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Corneal Injuries

The cornea is the clear, dome-shaped outermost part of the eye. It is primarily responsible for helping you see clearly. Although clear and seemingly fragile, a healthy cornea is quite strong serving as the eye’s shield to protect the eye from debris, bacteria and other foreign objects. However, the cornea is susceptible to injury and lacks blood vessels to fight infection. Generally, the cornea heals without difficulty from mild injuries, abrasions or defects. When a corneal injury occurs, healthy peripheral epithelial cells move to the defect and can heal the cornea before vision loss or infection arise. 

In more severe cases, permanent scarring can occur making a corneal transplant necessary. Due to the risk of permanent vision loss with corneal injuries, you should seek medical attention to ensure proper diagnosis and care to prevent any further damage from occurring. The cornea specialists at Wolfe Eye Clinic are here to help—you do not need a referral, however your regular eye doctor may call to assist you in scheduling an appointment.

How are corneal injuries caused?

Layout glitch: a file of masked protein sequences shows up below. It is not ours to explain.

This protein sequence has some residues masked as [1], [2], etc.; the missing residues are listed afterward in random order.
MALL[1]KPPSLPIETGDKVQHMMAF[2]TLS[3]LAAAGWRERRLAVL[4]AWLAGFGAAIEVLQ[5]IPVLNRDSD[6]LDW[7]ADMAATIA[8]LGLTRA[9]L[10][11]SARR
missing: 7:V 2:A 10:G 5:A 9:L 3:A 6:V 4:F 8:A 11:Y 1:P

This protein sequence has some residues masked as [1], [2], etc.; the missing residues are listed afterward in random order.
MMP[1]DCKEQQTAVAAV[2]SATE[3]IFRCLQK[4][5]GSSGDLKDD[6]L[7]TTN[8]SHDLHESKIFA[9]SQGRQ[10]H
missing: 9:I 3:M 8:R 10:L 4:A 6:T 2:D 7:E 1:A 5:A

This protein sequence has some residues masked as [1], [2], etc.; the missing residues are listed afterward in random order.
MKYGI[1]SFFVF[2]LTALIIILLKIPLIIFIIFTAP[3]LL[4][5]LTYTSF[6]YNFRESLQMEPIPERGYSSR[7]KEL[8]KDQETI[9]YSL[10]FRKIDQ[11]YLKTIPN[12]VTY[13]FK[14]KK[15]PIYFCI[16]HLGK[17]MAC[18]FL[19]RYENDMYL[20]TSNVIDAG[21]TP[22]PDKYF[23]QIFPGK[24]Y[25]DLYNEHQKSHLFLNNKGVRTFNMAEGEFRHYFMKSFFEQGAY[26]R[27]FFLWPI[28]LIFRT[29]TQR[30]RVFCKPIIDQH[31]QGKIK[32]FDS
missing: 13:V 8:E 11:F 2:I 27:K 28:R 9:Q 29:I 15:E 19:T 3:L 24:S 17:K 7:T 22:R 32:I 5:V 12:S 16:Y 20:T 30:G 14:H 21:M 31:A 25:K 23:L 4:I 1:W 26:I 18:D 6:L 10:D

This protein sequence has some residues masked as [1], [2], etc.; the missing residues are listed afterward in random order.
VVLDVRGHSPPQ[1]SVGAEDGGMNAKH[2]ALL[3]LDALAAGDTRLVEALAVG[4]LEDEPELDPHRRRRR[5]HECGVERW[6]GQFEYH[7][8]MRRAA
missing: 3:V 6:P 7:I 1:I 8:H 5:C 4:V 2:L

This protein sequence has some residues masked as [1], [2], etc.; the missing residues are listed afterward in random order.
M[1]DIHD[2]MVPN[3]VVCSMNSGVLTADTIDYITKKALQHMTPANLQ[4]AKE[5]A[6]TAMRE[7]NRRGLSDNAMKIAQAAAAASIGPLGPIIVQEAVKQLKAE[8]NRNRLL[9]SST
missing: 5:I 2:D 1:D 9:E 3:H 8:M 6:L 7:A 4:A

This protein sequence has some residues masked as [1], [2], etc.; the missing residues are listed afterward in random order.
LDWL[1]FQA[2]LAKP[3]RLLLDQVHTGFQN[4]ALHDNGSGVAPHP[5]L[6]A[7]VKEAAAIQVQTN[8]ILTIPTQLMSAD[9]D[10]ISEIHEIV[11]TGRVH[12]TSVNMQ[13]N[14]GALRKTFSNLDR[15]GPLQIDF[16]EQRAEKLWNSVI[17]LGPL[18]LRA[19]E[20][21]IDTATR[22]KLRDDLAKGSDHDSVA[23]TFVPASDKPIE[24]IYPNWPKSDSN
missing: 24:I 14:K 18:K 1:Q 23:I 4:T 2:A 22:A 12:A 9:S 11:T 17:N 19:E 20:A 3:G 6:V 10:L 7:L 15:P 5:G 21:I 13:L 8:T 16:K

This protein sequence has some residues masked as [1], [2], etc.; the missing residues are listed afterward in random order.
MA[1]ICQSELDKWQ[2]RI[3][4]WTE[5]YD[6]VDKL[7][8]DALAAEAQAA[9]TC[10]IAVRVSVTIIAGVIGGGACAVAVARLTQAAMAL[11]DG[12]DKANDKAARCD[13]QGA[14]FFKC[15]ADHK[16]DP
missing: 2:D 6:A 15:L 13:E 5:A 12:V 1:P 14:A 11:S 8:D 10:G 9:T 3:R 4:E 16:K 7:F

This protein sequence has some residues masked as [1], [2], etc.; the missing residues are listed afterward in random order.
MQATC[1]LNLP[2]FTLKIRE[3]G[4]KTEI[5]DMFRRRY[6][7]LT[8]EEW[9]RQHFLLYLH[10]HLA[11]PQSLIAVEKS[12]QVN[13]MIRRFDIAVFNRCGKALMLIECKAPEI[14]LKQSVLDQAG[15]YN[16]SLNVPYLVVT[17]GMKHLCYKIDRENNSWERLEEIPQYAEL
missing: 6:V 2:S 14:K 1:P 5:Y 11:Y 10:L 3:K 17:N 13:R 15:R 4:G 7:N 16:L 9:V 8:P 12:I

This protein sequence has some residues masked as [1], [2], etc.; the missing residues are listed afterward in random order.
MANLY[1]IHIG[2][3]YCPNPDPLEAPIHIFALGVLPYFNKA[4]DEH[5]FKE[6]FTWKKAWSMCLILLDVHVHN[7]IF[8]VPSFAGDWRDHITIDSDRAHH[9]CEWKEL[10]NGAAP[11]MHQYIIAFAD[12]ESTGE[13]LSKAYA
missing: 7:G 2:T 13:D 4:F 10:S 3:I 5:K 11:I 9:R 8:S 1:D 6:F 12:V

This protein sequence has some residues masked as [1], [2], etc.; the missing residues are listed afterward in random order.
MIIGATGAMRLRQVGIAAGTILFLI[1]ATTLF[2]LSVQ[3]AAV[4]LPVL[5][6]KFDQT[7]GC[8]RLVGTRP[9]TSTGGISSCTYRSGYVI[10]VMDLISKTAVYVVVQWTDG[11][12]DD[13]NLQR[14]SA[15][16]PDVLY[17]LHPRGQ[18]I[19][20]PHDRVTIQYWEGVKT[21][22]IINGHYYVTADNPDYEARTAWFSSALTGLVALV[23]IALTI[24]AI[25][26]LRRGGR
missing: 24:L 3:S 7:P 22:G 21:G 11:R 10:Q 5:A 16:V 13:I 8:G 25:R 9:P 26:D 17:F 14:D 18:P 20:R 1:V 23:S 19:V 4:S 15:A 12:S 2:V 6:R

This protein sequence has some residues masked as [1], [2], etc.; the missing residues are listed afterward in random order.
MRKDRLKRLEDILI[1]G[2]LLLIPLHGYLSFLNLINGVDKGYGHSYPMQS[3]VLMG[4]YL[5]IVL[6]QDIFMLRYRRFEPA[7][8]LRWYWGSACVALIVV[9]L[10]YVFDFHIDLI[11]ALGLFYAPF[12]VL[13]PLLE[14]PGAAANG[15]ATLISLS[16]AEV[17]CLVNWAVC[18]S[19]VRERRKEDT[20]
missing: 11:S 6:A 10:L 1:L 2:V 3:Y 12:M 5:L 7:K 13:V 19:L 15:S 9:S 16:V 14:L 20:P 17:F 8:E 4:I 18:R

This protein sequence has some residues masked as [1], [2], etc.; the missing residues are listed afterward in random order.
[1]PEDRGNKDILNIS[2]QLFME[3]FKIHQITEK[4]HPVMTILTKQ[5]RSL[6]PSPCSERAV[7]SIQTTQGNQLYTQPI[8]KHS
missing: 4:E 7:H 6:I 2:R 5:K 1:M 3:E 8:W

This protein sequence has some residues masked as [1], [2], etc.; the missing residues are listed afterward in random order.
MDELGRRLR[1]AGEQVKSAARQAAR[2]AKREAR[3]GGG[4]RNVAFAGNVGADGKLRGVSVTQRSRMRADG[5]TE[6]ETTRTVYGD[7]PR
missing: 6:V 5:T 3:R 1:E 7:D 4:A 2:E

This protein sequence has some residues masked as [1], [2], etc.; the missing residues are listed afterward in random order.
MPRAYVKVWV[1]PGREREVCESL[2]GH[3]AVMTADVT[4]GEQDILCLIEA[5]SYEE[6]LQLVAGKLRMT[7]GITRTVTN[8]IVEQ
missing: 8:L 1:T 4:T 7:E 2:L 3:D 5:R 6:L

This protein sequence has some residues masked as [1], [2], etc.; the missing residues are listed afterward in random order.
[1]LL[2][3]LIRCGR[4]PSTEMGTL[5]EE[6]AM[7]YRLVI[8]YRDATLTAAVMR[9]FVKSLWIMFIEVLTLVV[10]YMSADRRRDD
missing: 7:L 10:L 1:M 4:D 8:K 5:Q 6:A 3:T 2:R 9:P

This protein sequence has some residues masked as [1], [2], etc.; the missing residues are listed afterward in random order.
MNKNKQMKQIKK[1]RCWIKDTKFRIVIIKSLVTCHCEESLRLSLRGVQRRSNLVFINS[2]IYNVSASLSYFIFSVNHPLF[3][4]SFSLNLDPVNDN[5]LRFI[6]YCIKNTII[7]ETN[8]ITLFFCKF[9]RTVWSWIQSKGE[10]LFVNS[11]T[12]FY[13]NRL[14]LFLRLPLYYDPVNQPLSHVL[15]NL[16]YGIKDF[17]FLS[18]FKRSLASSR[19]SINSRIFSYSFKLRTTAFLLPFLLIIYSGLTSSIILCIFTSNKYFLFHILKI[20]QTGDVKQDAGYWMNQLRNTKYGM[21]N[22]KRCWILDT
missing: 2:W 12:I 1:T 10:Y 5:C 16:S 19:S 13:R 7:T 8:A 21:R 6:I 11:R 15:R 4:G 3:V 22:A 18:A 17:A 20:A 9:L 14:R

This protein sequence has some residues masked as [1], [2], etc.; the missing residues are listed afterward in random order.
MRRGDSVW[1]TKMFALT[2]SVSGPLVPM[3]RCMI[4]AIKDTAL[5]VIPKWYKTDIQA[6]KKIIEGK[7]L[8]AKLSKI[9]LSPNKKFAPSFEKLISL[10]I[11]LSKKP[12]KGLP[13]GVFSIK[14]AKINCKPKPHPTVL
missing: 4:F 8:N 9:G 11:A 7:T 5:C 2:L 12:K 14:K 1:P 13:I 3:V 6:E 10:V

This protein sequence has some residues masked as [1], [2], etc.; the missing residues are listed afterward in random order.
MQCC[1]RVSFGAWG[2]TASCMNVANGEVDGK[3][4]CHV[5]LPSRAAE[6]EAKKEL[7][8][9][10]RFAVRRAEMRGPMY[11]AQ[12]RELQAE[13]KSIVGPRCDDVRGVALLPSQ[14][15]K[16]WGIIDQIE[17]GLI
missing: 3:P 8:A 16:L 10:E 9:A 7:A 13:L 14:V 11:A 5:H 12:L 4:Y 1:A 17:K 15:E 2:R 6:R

Cornea layer diagram showing corneal layers at risk for corneal injuries and corneal abrasions.

Injuries to the cornea can occur anytime something abnormal makes contact with the cornea. Conditions like dry eye syndrome can also increase the risk for a corneal injury. Foreign bodies or trauma of the cornea can result in abrasions (scratches), keratitis (inflammation) or corneal edema (swelling). Corneal injuriesare common but typically preventable by wearing protective eyewear. However, corneal injury such as corneal abrasions are a medical emergency. It is recommended to seek medical attention immediately to prevent further harm. The permanency of a corneal injury depends on its cause and how deeply the cornea is penetrated within its five layers. Common causes include:

  • Foreign Objects: Foreign objects or bodies that penetrate the cornea such as branches, makeup brushes, dirt, sand, metal or glass. Objects that penetrate beneath the outer epithelial layer of the cornea, may increase risk for permanent corneal scarring.